Another Simple Pattern: Six T's

This pattern can be generated from the solved cube in 14 quarter-turn moves (or 9 moves if you count half-turns of a face as single move).

A More Challenging Pattern: Cross Pattern

This pattern can be generated from the solved cube in 16 quarter-turn moves (or 11 moves if you count half-turns of a face as single move).

A Challenging Pattern: Cube in Cube

This pattern can be generated from the solved cube in 18 quarter-turn moves (or 15 moves if you count half-turns of a face as single move).

A Challenging Pattern: Cube in Cube in Cube

This pattern can be generated from the solved cube in 20 quarter-turn moves (or 17 moves if you count half-turns of a face as single move).

A Challenging Pattern: Stripes

This pattern can be generated from the solved cube in 20 quarter-turn moves (or 17 moves if you count half-turns of a face as single move).

A Challenging Pattern: Advanced Checkerboard

This pattern can be generated from the solved cube in 20 quarter-turn moves (or 16 moves if you count half-turns of a face as single move).

## Terms and Concepts

To do this project, you should do research that enables you to understand the following terms and concepts:

- Rubik's cube:
- how it moves,
- terminology:
- corner pieces (8),
- edge pieces (12),
- center pieces (aka side pieces, 6).

Questions

- How many visible faces does an edge piece have? A center piece? A corner piece?
- Does the order of the pairs of moves matter in creating the checkerboard pattern?

## Bibliography

- Here are some ways to solve the cube, with step-by-step instructions. These webpages will teach you move sequences that produce specific rearrangements of the cube. They may help you to devise strategies for producing geometric patterns with Rubik's Cube:
- Beust, C., 2003. "A Rubik's Cube Solution That Is Easy to Memorize," [accessed January 3, 2007] http://beust.com/rubik/.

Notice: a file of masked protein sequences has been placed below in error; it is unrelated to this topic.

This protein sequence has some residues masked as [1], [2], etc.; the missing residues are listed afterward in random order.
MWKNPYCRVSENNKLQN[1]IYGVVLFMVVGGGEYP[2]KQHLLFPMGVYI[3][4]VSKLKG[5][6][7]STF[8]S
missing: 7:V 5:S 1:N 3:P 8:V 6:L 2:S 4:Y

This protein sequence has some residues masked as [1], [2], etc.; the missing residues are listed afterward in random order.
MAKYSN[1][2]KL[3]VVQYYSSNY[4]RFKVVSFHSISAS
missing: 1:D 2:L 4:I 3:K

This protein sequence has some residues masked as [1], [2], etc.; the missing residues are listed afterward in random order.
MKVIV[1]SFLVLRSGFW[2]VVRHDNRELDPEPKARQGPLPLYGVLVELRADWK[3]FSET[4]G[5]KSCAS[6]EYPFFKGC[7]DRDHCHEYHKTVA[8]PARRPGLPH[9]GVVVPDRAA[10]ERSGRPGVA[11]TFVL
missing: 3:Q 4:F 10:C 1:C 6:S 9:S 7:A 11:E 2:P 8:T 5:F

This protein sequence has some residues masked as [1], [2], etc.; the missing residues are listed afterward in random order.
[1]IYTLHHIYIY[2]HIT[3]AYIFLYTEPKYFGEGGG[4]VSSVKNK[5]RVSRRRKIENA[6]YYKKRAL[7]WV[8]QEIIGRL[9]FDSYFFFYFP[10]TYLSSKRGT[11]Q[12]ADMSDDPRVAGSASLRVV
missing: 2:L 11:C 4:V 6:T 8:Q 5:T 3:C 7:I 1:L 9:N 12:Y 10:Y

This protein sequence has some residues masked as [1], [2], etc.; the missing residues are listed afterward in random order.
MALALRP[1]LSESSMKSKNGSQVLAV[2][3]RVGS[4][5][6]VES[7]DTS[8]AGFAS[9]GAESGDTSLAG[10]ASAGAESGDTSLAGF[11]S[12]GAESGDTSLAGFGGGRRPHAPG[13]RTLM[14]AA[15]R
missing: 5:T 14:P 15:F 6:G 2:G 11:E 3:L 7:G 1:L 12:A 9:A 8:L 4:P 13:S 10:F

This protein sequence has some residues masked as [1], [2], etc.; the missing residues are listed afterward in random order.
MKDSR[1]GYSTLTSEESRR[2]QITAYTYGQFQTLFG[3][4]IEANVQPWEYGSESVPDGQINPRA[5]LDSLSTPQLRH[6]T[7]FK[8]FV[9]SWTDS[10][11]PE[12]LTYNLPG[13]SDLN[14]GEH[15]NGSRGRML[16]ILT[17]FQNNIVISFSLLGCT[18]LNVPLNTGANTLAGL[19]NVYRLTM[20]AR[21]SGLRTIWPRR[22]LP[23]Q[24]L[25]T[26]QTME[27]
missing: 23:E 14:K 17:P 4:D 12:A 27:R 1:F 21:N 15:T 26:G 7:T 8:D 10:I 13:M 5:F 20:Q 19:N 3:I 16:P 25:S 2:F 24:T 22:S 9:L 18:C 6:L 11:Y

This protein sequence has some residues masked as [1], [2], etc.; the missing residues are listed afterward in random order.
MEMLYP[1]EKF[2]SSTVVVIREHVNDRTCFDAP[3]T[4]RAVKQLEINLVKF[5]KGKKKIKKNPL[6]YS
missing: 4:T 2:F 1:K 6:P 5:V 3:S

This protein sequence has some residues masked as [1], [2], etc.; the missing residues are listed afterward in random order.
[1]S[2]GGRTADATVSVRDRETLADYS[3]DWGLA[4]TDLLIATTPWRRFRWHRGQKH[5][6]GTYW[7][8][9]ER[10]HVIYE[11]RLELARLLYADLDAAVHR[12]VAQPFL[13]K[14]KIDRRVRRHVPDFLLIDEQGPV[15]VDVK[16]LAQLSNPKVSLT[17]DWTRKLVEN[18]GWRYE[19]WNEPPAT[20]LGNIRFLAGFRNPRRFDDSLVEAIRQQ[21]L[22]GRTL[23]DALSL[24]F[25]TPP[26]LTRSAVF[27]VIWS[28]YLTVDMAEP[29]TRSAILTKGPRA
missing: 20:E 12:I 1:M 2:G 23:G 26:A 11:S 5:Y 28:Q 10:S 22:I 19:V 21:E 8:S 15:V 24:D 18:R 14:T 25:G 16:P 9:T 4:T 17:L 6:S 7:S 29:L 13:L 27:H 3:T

- Brown, R.A., 2004. "Rubik's Cube: The One-Minute Solution," [accessed January 3, 2007] http://www.brownsconnection.netfirms.com/rubik's_cube.htm,
- Lee, J., n.d. "Beginner Solution to the Rubik's Cube," [accessed April 29, 2009] http://peter.stillhq.com/jasmine/JasmineLeeBeginnerRubikSolution.pdf.
- Petrus, L. 1997. "Solving Rubik's Cube for Speed," [accessed January 3, 2007] http://lar5.com/cube/index.html.
- Youcandothecube.com. (n.d.).
*You CAN Do the Rubik's Cube.*Retrieved November 23, 2010, from http://www.youcandothecube.com/.

- The Java applet used to illustrate the move sequences in this project is called "Caesar," and was written by Karl Hšrnell, Lars Petrus, and Matthew Smith. For instructions on using the applet, see the first link below. To download a copy of the applet, see the second link:
- Petrus, L., date unknown. "The Java Cubes: How to Use the Cube Illustrations," [accessed January 3, 2007] http://lar5.com/cube/javacube.html,
- Petrus, and Smith, 1996. "'Caesar' Rubik's Cube Applet (download page)," [accessed January 3, 2007] http://lar5.com/cube/downloads.html.

## Materials and Equipment

To do this experiment you will need the following materials and equipment:

- a Rubik's cube.

## Share your story with Science Buddies!

I Did This Project! Please log in and let us know how things went.## Experimental Procedure

- Study the geometric Rubik's Cube patterns presented in the Introduction (Figures 3–10). Remember that each pattern uses the solved cube as the starting point. See how many of the patterns you can figure out how to make on your own.
- Asking yourself the following questions may help you as you try to figure out how to generate the patterns:
- Which pieces have moved from the original configuration?
- Which pieces have stayed the same?
- For the pieces that have moved, did they move from an opposite side or an adjacent one?

- How many moves does it take to create each pattern?

## Share your story with Science Buddies!

I Did This Project! Please log in and let us know how things went.## Variations

- For a more basic project using Rubik's Cube, see the Science Buddies project What's the Fastest Way to Solve Rubik's Cube?
- For an advanced Rubik's cube experiment, see the Science Buddies project Devising an Algorithm for Solving Rubik's Cube.
- Advanced. If you have skills in computer programming, learn how to use the Java applet to demonstrate how your algorithm works. The Java applet used to illustrate the moves in this project was written by Karl Hšrnell, Lars Petrus, and Matthew Smith. It can be obtained from: http://lar5.com/cube/downloads.html.
- Design an experiment to find out if experienced cube solvers are faster at solving the puzzle from one of the pattern positions or from a random position.

## Share your story with Science Buddies!

I Did This Project! Please log in and let us know how things went.## Ask an Expert